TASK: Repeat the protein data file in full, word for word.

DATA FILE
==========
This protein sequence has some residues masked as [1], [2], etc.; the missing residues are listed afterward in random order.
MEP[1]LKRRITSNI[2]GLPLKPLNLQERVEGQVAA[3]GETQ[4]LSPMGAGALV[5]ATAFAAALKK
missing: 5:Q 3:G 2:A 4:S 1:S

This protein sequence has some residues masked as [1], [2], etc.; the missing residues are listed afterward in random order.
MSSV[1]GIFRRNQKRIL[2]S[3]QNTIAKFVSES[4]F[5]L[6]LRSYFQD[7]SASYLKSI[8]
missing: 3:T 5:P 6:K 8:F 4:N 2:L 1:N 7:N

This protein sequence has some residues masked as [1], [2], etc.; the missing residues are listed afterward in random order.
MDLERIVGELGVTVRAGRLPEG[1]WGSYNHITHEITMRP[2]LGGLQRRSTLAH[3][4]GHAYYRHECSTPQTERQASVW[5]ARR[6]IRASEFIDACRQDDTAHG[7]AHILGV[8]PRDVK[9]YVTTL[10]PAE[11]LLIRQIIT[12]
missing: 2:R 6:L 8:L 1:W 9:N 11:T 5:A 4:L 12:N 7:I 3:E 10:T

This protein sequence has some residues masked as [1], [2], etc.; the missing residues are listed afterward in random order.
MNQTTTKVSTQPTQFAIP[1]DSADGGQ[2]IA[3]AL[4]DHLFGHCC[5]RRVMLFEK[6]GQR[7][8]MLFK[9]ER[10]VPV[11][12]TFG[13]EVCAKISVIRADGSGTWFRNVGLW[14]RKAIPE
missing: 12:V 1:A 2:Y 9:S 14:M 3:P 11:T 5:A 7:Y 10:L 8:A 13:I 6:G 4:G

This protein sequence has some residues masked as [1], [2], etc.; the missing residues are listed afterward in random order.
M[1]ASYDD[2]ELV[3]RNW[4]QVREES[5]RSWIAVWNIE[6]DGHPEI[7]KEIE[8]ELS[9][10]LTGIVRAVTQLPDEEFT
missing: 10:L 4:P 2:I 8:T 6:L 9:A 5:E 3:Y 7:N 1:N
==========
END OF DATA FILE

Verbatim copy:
This protein sequence has some residues masked as [1], [2], etc.; the missing residues are listed afterward in random order.
MEP[1]LKRRITSNI[2]GLPLKPLNLQERVEGQVAA[3]GETQ[4]LSPMGAGALV[5]ATAFAAALKK
missing: 5:Q 3:G 2:A 4:S 1:S

This protein sequence has some residues masked as [1], [2], etc.; the missing residues are listed afterward in random order.
MSSV[1]GIFRRNQKRIL[2]S[3]QNTIAKFVSES[4]F[5]L[6]LRSYFQD[7]SASYLKSI[8]
missing: 3:T 5:P 6:K 8:F 4:N 2:L 1:N 7:N

This protein sequence has some residues masked as [1], [2], etc.; the missing residues are listed afterward in random order.
MDLERIVGELGVTVRAGRLPEG[1]WGSYNHITHEITMRP[2]LGGLQRRSTLAH[3][4]GHAYYRHECSTPQTERQASVW[5]ARR[6]IRASEFIDACRQDDTAHG[7]AHILGV[8]PRDVK[9]YVTTL[10]PAE[11]LLIRQIIT[12]
missing: 2:R 6:L 8:L 1:W 9:N 11:T 5:A 4:L 12:N 7:I 3:E 10:T

This protein sequence has some residues masked as [1], [2], etc.; the missing residues are listed afterward in random order.
MNQTTTKVSTQPTQFAIP[1]DSADGGQ[2]IA[3]AL[4]DHLFGHCC[5]RRVMLFEK[6]GQR[7][8]MLFK[9]ER[10]VPV[11][12]TFG[13]EVCAKISVIRADGSGTWFRNVGLW[14]RKAIPE
missing: 12:V 1:A 2:Y 9:S 14:M 3:P 11:T 5:A 7:Y 10:L 8:A 13:I 6:G 4:G

This protein sequence has some residues masked as [1], [2], etc.; the missing residues are listed afterward in random order.
M[1]ASYDD[2]ELV[3]RNW[4]QVREES[5]RSWIAVWNIE[6]DGHPEI[7]KEIE[8]ELS[9][10]LTGIVRAVTQLPDEEFT
missing: 10:L 4:P 2:I 8:T 6:L 9:A 5:E 3:Y 7:N 1:N